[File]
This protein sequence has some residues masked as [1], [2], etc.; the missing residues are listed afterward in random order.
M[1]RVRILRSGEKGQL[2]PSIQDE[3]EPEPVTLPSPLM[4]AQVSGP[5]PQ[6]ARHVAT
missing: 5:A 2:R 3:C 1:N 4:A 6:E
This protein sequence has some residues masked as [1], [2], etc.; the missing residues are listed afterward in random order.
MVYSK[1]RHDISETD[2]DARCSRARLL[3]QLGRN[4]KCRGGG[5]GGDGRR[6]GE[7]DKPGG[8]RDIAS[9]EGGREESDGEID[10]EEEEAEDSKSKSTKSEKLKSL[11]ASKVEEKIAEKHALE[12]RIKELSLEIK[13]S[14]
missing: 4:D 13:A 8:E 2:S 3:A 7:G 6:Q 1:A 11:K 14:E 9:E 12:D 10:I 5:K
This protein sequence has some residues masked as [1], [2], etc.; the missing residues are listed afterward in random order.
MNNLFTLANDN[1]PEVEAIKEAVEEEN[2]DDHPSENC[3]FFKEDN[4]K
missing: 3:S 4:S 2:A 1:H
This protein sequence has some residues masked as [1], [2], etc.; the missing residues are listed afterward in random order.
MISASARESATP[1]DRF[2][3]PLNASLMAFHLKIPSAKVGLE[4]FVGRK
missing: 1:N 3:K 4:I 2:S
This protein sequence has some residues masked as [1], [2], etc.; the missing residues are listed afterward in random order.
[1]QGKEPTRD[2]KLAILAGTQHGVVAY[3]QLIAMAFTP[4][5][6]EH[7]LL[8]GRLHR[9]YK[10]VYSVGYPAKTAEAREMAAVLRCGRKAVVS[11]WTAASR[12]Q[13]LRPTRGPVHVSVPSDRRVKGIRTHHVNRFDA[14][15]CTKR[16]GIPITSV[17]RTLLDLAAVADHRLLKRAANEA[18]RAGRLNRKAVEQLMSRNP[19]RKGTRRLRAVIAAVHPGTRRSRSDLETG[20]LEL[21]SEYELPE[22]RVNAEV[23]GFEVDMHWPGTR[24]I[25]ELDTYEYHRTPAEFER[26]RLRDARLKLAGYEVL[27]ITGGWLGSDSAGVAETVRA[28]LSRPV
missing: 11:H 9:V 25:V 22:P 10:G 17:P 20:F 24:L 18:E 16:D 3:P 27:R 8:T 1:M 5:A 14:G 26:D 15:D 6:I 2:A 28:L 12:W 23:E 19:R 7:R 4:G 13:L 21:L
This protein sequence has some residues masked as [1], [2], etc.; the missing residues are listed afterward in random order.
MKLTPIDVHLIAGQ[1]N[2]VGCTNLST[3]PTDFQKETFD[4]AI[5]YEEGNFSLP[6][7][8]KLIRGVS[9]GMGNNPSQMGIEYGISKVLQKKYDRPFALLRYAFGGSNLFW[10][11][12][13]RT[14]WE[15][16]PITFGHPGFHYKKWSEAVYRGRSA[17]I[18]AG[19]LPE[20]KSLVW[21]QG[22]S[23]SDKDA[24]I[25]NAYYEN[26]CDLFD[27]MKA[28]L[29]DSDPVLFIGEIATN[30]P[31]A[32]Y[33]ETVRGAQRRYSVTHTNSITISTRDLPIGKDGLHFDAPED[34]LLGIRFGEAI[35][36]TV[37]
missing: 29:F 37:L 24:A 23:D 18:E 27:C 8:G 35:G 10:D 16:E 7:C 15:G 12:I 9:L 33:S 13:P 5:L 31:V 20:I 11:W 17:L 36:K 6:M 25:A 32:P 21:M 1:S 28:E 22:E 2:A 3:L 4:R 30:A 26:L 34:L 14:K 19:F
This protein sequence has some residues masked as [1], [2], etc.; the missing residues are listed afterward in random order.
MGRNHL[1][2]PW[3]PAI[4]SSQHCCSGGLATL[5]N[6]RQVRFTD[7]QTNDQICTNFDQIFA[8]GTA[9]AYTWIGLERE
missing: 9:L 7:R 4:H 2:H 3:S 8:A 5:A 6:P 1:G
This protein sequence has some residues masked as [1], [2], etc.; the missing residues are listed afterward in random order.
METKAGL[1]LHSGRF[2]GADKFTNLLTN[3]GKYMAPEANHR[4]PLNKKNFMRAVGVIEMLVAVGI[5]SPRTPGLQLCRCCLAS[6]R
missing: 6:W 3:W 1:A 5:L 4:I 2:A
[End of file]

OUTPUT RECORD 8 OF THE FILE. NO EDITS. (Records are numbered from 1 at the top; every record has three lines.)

This protein sequence has some residues masked as [1], [2], etc.; the missing residues are listed afterward in random order.
METKAGL[1]LHSGRF[2]GADKFTNLLTN[3]GKYMAPEANHR[4]PLNKKNFMRAVGVIEMLVAVGI[5]SPRTPGLQLCRCCLAS[6]R
missing: 6:W 3:W 1:A 5:L 4:I 2:A